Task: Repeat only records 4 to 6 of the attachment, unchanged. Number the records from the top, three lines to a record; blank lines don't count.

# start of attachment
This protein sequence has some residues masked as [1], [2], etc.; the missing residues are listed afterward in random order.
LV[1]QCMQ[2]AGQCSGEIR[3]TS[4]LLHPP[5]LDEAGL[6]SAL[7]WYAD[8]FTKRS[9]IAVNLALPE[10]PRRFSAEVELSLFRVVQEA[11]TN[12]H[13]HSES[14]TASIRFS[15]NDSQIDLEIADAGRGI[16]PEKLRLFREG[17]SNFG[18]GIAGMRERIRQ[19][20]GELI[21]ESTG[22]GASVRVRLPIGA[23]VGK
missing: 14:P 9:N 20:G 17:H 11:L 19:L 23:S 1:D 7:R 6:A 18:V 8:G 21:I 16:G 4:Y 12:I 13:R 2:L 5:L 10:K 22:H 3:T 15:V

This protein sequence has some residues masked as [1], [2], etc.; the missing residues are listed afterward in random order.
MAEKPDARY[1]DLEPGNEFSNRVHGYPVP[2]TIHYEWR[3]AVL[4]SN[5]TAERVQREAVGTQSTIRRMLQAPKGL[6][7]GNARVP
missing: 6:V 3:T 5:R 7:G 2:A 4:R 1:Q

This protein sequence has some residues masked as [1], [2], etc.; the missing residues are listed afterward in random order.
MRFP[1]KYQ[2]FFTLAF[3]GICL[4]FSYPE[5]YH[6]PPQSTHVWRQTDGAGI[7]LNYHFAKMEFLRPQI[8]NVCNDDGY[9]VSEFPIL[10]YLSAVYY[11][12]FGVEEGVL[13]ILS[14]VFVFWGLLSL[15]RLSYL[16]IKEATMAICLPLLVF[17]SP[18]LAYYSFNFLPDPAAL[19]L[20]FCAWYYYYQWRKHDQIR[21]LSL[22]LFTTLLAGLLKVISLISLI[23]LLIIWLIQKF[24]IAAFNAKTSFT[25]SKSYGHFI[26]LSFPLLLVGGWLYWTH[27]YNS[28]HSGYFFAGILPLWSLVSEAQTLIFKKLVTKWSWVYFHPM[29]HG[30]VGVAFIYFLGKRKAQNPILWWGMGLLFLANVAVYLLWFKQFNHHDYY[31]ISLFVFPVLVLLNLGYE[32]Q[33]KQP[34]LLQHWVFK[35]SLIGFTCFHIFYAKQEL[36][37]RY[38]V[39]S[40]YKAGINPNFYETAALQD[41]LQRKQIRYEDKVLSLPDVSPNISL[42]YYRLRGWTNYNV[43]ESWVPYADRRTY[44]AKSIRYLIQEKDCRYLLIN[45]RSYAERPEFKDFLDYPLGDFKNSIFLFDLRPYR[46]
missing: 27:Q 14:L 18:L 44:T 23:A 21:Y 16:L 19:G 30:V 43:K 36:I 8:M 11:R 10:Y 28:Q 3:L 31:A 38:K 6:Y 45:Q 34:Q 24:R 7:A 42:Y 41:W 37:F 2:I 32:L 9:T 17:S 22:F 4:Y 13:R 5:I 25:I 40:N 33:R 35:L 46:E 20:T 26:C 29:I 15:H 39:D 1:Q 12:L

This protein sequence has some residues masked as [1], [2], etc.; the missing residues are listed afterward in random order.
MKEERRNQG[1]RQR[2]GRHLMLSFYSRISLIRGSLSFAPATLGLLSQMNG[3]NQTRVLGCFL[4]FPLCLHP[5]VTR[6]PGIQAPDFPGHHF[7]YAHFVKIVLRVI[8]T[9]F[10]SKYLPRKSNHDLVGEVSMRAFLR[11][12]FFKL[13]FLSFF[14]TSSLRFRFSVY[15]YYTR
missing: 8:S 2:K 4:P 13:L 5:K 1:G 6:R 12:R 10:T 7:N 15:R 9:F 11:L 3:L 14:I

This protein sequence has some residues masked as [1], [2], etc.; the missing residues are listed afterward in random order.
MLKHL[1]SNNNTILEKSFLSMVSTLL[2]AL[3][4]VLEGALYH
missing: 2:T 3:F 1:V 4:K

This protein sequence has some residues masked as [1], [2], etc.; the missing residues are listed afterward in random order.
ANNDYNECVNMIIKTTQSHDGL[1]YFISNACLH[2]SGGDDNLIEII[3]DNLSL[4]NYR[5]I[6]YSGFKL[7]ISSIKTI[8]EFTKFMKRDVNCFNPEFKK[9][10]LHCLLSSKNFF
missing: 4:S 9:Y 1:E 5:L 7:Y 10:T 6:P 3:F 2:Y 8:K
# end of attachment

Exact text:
This protein sequence has some residues masked as [1], [2], etc.; the missing residues are listed afterward in random order.
MKEERRNQG[1]RQR[2]GRHLMLSFYSRISLIRGSLSFAPATLGLLSQMNG[3]NQTRVLGCFL[4]FPLCLHP[5]VTR[6]PGIQAPDFPGHHF[7]YAHFVKIVLRVI[8]T[9]F[10]SKYLPRKSNHDLVGEVSMRAFLR[11][12]FFKL[13]FLSFF[14]TSSLRFRFSVY[15]YYTR
missing: 8:S 2:K 4:P 13:L 5:K 1:G 6:R 12:R 10:T 7:N 15:R 9:F 11:L 3:L 14:I

This protein sequence has some residues masked as [1], [2], etc.; the missing residues are listed afterward in random order.
MLKHL[1]SNNNTILEKSFLSMVSTLL[2]AL[3][4]VLEGALYH
missing: 2:T 3:F 1:V 4:K

This protein sequence has some residues masked as [1], [2], etc.; the missing residues are listed afterward in random order.
ANNDYNECVNMIIKTTQSHDGL[1]YFISNACLH[2]SGGDDNLIEII[3]DNLSL[4]NYR[5]I[6]YSGFKL[7]ISSIKTI[8]EFTKFMKRDVNCFNPEFKK[9][10]LHCLLSSKNFF
missing: 4:S 9:Y 1:E 5:L 7:Y 10:T 6:P 3:F 2:Y 8:K